Why Cruise Collections Demand More Attention Now | Lifestyle.INQ

OCTOBER 27, 2022

In between the spring/summer collections and the fall/winter releases across the major fashion capitals, there’s a lot of space yet to be explored when it comes to style and trends. With this in mind, the resort/cruise collections are slowly rising to the surface as major fashion houses now produce it with much more aplomb, and using it to further diversify their established labels from their usual practices. One must also remember that it’s actually these transitional collections that make the most profit—they stay in the store the longest, more than regular seasons.

A public relations associate of a luxury brand in Manila says, “Cruise shows or pre-collections are always a hit because they span November to February. Other than having the shows to elevate the brand image, it helps with pushing sales for such mini collections.”

Louis Vuitton, under the helm of Nicolas Ghesquière, held its cruise 2016 show at Palm Springs, California (last year’s was in Monaco). Attendees included Miranda Kerr, Selena Gomez, Charlotte Gainsbourg, and our very own Kim Jones. Note that the show was held at the Bob and Dolores Hope Estate, connecting the venue’s inherent ties with Hollywood and lavish architecture to fashion.

On the other hand, the ever-rebellious and forward Karl Lagerfeld took his Chanel resort collection to Seoul, South Korea (last year’s was in Dubai) with Soo Joo Park in tow to showcase a very location-appropriate collection of neon pieces and Hanbok-inspired looks, clearly influenced by the Far East. In Europe, Raf Simons delivered his countryside take on resort in the South of France for Dior. His pieces were reflective of innovation and tradition in the plaid prints of his bubble-sleeved jackets.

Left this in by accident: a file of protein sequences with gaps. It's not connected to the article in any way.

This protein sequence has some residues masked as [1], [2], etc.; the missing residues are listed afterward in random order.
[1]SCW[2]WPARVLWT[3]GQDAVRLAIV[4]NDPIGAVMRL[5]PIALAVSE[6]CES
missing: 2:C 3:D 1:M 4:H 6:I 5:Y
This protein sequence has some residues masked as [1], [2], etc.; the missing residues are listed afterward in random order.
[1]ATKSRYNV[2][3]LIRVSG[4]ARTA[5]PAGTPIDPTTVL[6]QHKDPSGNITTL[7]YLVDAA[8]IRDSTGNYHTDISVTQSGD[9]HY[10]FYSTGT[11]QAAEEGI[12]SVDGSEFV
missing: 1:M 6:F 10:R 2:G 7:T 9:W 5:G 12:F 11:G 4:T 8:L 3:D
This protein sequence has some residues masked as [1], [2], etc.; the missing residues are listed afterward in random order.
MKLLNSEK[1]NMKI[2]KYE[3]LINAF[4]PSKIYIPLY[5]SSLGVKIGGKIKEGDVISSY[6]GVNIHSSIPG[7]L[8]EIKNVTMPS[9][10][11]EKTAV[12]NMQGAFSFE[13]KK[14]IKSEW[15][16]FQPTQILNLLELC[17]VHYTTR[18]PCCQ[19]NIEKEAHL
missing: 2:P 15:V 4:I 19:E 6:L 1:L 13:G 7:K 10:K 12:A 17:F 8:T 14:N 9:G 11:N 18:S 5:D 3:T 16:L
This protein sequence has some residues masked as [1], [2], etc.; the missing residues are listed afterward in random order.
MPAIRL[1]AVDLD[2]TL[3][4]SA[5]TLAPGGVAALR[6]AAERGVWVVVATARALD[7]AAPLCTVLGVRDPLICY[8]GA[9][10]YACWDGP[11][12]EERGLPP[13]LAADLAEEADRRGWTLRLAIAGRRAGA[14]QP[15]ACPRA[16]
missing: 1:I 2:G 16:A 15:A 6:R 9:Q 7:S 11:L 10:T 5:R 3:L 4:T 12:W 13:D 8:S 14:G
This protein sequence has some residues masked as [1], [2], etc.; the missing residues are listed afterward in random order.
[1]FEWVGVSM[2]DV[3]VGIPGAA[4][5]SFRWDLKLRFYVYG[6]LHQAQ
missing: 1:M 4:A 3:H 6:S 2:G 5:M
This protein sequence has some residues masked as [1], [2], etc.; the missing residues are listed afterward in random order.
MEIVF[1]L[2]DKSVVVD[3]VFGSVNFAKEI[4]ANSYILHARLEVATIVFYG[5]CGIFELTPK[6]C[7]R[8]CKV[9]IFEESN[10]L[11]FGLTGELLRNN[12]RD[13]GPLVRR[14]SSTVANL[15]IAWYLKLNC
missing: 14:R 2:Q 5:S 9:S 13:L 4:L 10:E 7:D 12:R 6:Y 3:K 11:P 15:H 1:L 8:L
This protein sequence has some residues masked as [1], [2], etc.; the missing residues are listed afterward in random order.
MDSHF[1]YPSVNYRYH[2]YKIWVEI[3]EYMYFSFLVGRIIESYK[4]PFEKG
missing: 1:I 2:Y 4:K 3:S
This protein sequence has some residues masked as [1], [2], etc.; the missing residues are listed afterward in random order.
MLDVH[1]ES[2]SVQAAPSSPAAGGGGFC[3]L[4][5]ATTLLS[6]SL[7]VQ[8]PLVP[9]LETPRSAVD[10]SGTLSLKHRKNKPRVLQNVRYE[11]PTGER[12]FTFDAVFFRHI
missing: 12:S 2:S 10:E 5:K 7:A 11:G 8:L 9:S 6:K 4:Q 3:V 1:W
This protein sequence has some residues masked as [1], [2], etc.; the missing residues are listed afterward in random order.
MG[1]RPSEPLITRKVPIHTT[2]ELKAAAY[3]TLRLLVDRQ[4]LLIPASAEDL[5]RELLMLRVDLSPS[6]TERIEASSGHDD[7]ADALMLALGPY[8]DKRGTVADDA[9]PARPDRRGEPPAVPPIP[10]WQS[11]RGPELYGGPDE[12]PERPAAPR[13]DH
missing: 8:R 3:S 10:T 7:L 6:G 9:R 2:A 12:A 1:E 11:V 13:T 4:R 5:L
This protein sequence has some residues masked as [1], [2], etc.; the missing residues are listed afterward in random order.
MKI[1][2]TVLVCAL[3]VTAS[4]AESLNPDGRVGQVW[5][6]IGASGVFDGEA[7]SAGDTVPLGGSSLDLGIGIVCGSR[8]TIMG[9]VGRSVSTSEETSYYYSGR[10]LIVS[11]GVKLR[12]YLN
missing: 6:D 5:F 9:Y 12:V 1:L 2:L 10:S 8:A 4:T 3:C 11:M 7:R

As these places and shows fall outside the category of the major seasons, designers seem to take it as a cue to experiment more with the concept of a fashion show. With a single hashtag (#ChanelCruiseSeoul), every image is then disseminated to mobile devices across continents. The result is hundreds of thousands of Instagram posts and likes, a plethora of real-time blogs, several online commentaries about the show, and on the business side, the possibility of an expanded global market. Call it a marketing strategy, but the results are astounding. They don’t just revitalize regional markets, but also provide a strong global media coverage that goes well and beyond the traditional fashion weeks of New York, London, Milan, and Paris.

These events become ‘Most Popular’ and ‘Most Viewed’ in a snap among social media platforms. It’s a move to make fashion shows more relatable and accessible to the social media generation, wherever they are. Staging such grandiose extravaganzas guarantees attention—and we’re not complaining at all. Designers and labels have long recognized that’s there’s a bigger territory to conquer beyond the front row.

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